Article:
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Author Topic: Doodhsagar  (Read 578 times)
Rajan Parrikar
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« on: August 03, 2014, 11:37:30 AM »
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Goa's best known waterfall.  More images and details here.

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Paulo Bizarro
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« Reply #1 on: August 04, 2014, 04:49:35 AM »
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I really like #2, the falls, the greenery, the train. And also the fog almost like "falling" from the top, mimicking the falls proper.
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francois
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« Reply #2 on: August 04, 2014, 05:43:42 AM »
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I like both images but the second has more interesting elements, in my opinion. The dense forest with these rich greens colors is perfect to "frame" the waterfall and also, makes the train tiny.
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Francois
john beardsworth
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« Reply #3 on: August 04, 2014, 07:30:11 AM »
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I like both, perhaps the second being my favourite. Perhaps crop it from the bottom right?
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thierrylegros396
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« Reply #4 on: August 04, 2014, 10:31:25 AM »
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I like both, perhaps the second being my favourite. Perhaps crop it from the bottom right?

+1

Thierry
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Eric Myrvaagnes
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« Reply #5 on: August 04, 2014, 10:39:18 AM »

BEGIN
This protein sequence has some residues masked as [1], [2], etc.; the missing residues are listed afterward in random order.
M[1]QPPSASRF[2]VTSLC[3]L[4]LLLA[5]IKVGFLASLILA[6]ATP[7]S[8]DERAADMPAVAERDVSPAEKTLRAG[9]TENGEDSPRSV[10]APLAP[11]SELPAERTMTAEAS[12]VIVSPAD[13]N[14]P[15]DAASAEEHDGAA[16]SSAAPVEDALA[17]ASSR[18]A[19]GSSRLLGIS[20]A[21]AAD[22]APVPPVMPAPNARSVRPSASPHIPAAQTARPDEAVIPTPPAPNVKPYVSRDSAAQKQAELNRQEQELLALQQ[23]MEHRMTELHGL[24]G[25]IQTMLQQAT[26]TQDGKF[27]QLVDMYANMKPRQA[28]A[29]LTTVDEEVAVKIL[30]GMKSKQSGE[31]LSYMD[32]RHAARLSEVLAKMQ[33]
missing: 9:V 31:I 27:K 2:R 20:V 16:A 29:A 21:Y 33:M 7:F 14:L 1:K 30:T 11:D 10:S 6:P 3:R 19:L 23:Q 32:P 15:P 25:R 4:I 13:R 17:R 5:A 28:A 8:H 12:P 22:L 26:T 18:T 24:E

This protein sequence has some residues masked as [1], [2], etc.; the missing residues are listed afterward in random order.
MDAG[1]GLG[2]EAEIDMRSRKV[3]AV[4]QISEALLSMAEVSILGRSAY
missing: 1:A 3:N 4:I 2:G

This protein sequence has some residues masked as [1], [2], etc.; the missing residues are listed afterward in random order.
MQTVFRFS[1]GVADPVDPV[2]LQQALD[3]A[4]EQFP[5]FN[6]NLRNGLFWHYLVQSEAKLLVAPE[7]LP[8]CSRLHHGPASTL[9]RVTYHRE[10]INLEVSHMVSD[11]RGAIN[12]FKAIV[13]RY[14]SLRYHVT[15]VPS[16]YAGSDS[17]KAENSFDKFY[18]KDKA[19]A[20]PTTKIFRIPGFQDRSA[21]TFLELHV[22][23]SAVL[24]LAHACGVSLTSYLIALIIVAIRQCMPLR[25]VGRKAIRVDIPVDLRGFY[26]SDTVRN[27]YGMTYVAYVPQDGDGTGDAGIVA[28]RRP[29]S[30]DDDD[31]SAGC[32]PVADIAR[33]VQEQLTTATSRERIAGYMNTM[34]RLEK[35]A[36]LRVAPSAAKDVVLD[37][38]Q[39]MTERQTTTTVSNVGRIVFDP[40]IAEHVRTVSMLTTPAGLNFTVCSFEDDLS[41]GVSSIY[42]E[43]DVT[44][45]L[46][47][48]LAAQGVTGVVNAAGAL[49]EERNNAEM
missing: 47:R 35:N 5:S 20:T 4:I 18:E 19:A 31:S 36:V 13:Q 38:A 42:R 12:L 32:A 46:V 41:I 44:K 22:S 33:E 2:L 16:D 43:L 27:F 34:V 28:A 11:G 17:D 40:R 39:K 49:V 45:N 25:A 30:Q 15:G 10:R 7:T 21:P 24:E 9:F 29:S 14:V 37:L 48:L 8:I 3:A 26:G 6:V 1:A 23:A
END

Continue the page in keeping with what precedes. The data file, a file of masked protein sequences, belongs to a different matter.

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I like both images but the second has more interesting elements, in my opinion. The dense forest with these rich greens colors is perfect to "frame" the waterfall and also, makes the train tiny.
That's my feeling as well.
Quite a spectacular waterfall!
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john beardsworth
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« Reply #6 on: August 04, 2014, 11:53:30 AM »
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Quite a spectacular waterfall!

The bridge gives such a good sense of scale that it's as if the railway builders put it there for photographers.
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Rajan Parrikar
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« Reply #7 on: August 04, 2014, 12:53:51 PM »
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The bridge gives such a good sense of scale that it's as if the railway builders put it there for photographers.

Thank you, all.

John - your follow-up suddenly reminded me of a very old image of Doodhsagar on my hard drive!  I am attaching it here and shall also add it to my blog post.  It was taken by the legendary photographic team of Souza & Paul who were active from 1890 to 1910 in Goa, and to whom we owe so many priceless photos of that time.  Their photo shop in Panjim is now run by their descendants.

I took a photo of their photo from the Central Library Archives in Panjim several years ago.  This railway line and bridge was built c. 1890 after an agreement was reached between the Portuguese and the British.



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john beardsworth
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« Reply #8 on: August 04, 2014, 02:08:23 PM »
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That's nice, Rajan. I can just imagine the photographers lobbying the Viceroy to pull a few strings and get that bridge in just the right place!

John
« Last Edit: August 04, 2014, 04:03:43 PM by john beardsworth » Logged

maddogmurph
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« Reply #9 on: August 04, 2014, 02:53:12 PM »
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I like the up close shot best.  But it doesn't capture the magnificence of the waterfall like #1 & #2.  I'd love to see a storm here, particularly with a rainbow.  Blue sky, and dark storm cloud contrast would be brilliant, and something tells me rainbows might not be that uncommon there.
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